28 Aug 2008

Russia has strong support for its actions says president

9:46 pm on 28 August 2008

Russian President Dmitry Medvedev says Russia has united support from China and Central Asian allies for its actions in Georgia.

He says that should send a "serious signal" to the West.

Mr Medvedev made his remarks at a summit of the Shanghai Cooperation Council, grouping Russia, China and four former Soviet states in Central Asia.

Britain wants engagement

British Foreign Secretary David Miliband has called on the European Union and Nato to initiate "hard-headed engagement" with Russia in response to its actions in Georgia.

In a speech in Ukraine's capital, Kiev, he urged them to bolster their allies, rebalance the energy relationship with Russia and defend international law.

Russia recognised the independence of Georgia's two breakaway regions, South Ossetia and Abkhazia, on Tuesday.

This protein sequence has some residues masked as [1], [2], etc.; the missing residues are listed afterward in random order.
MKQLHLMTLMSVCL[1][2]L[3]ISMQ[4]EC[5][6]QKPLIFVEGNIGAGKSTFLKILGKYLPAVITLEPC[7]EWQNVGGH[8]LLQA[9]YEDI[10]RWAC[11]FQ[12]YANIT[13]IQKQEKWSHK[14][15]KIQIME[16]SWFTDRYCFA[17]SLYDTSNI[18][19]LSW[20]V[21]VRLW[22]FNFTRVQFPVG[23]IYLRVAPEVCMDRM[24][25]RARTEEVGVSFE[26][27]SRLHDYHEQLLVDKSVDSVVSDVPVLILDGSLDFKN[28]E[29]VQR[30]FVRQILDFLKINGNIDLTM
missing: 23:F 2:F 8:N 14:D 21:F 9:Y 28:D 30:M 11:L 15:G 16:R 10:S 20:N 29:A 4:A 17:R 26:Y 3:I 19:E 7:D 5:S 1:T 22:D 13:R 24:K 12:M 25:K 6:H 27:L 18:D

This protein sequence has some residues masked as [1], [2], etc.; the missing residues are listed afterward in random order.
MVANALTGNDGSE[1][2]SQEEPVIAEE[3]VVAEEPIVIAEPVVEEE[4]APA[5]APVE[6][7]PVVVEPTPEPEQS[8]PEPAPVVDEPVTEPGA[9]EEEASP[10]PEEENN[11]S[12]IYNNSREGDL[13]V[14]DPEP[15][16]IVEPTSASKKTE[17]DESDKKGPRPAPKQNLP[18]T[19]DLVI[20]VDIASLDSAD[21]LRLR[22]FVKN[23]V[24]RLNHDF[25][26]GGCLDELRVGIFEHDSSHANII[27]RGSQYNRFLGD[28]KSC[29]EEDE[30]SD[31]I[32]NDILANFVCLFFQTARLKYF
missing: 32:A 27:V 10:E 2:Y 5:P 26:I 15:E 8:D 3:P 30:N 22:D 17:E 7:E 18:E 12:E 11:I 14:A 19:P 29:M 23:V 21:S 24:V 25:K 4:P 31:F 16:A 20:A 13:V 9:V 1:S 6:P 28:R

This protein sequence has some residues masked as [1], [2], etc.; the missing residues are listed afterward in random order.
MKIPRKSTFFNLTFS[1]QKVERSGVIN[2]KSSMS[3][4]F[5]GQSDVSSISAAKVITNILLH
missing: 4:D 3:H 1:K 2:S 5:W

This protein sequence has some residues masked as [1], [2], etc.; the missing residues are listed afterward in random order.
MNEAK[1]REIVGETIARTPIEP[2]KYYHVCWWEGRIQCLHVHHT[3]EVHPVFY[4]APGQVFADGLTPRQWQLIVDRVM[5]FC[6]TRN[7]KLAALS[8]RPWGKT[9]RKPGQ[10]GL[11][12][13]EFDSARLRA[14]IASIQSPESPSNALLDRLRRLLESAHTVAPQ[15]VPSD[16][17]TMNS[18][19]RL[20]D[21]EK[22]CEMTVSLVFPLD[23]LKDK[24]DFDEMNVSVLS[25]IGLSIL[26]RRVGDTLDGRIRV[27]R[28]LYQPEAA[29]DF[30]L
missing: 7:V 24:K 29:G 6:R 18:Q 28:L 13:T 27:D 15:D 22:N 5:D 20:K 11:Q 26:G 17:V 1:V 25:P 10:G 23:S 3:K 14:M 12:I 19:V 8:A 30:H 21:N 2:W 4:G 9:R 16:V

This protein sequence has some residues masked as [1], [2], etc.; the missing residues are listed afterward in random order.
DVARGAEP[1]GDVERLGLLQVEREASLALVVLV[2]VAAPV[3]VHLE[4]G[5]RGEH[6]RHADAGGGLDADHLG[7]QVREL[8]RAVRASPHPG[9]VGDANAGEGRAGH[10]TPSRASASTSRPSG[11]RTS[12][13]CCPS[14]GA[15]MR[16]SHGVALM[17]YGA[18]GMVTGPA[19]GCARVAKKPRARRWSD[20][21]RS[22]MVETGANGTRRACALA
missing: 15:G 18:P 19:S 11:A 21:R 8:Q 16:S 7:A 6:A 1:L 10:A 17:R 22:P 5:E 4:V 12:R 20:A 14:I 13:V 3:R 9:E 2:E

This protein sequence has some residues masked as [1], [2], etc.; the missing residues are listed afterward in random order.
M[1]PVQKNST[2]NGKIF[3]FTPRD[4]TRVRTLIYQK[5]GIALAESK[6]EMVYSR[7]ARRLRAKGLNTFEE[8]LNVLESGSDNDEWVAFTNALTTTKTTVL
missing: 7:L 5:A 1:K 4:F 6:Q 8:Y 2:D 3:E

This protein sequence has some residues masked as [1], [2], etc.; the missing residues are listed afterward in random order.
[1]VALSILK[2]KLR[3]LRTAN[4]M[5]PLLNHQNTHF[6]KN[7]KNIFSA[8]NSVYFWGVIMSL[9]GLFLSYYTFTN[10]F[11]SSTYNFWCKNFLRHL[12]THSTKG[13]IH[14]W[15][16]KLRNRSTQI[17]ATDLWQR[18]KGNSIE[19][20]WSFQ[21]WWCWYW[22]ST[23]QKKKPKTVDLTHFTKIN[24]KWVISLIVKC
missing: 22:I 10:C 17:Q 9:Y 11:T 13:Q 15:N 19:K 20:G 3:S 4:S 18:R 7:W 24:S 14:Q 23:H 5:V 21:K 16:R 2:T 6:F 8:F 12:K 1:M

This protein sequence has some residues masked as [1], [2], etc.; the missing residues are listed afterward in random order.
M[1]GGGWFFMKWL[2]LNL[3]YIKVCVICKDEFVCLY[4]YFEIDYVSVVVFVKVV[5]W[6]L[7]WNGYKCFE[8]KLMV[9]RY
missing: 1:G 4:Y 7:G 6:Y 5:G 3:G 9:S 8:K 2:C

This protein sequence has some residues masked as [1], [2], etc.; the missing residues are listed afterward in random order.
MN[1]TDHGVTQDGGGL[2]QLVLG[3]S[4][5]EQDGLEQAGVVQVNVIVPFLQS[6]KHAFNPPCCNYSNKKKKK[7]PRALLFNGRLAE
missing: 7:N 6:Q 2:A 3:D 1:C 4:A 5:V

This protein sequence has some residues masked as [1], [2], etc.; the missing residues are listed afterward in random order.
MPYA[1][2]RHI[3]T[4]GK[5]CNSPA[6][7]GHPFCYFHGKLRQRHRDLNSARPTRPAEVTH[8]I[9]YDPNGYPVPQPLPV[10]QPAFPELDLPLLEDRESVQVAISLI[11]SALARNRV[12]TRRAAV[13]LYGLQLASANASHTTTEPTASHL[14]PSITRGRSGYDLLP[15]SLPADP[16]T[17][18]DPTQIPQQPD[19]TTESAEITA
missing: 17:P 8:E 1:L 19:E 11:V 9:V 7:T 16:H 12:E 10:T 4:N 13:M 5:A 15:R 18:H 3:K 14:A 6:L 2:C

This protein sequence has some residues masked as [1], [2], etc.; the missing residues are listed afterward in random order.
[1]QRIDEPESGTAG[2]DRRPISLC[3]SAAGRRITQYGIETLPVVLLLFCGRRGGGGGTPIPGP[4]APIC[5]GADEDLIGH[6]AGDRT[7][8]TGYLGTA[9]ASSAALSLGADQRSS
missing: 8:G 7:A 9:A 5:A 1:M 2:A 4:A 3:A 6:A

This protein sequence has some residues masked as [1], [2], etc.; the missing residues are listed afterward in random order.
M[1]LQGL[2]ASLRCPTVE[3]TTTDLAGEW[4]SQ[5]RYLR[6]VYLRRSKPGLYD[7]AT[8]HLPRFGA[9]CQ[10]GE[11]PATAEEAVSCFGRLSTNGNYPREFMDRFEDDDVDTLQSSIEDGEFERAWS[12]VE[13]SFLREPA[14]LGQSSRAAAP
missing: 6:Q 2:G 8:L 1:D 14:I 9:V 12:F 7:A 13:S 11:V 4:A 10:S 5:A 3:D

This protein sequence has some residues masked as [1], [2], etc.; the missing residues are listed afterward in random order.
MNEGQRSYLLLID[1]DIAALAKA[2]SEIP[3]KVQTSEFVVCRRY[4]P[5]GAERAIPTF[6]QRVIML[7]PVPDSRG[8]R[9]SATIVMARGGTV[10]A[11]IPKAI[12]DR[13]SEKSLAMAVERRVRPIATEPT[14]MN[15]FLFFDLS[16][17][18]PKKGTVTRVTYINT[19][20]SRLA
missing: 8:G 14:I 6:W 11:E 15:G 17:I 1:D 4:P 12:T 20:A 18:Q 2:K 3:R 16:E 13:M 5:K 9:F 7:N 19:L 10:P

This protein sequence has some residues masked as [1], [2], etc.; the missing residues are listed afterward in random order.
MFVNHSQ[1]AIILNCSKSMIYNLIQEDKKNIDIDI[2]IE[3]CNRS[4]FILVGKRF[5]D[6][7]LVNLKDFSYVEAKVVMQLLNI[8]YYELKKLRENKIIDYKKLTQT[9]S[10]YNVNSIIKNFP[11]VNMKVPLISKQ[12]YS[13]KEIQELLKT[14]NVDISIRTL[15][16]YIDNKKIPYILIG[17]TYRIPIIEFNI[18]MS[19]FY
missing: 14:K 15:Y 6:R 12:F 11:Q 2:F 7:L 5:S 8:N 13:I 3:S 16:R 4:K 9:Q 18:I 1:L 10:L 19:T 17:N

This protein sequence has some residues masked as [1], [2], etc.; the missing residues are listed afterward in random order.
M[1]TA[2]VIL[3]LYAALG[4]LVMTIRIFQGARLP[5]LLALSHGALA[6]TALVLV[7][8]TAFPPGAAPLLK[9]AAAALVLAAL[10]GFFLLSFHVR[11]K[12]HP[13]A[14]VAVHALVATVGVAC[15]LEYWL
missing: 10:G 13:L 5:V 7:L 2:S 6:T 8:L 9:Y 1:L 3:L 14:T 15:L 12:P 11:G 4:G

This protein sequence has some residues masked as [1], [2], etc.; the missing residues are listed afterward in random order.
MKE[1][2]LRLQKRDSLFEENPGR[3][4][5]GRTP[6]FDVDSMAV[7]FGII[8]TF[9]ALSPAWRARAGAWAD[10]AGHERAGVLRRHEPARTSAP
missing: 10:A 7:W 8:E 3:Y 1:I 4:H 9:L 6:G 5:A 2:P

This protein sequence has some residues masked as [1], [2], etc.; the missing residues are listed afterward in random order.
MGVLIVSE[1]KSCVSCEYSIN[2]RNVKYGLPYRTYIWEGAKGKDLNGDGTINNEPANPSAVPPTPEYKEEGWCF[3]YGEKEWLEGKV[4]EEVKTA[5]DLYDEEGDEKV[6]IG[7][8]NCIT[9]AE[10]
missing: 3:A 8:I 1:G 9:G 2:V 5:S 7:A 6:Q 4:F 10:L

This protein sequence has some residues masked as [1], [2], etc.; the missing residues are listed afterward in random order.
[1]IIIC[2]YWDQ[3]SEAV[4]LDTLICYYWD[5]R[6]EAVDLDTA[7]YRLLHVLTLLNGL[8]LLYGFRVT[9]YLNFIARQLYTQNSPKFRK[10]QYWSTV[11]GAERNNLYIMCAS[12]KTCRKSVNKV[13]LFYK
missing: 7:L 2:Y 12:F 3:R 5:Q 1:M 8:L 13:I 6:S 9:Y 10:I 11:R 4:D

Moscow's fellow G8 members have condemned its actions in Georgia.

"We, the foreign ministers of Canada, France, Germany, Italy, Japan, the United States and the United Kingdom, condemn the action of our fellow G8 member," the group of seven of the world's leading industrialised nations said.

"We deplore Russia's excessive use of military force in Georgia and its continued occupation of parts of Georgia."

Ukraine's President Victor Yushchenko has said his country is a hostage in a war waged by Russia against countries in the old Soviet bloc.

He told Mr Miliband that the brief conflict between Georgia and Russia earlier in August had exposed serious weaknesses in the powers of the United Nations and other international bodies.

He called for Ukraine's defences to be strengthened and said his country would consider increasing the amount of money Russia pays for the lease of the port of Sevastopol, where it stations its Black Sea Fleet.

The Russian government responded to Mr Miliband's criticism, saying Moscow saw no threat of a new Cold War.

Meanwhile, Georgia's former president Eduard Shevardnadze says Russia will live to regret its recognition of rebel regions.

Mr Shevardnadze, who was also a foreign minister of the former Soviet Union, says Moscow's move would "encourage separatist movements within ethnically diverse Russia."

The prosecutor general of Georgia's breakaway region of South Ossetia says 1,692 people were killed in Georgia's attack this month.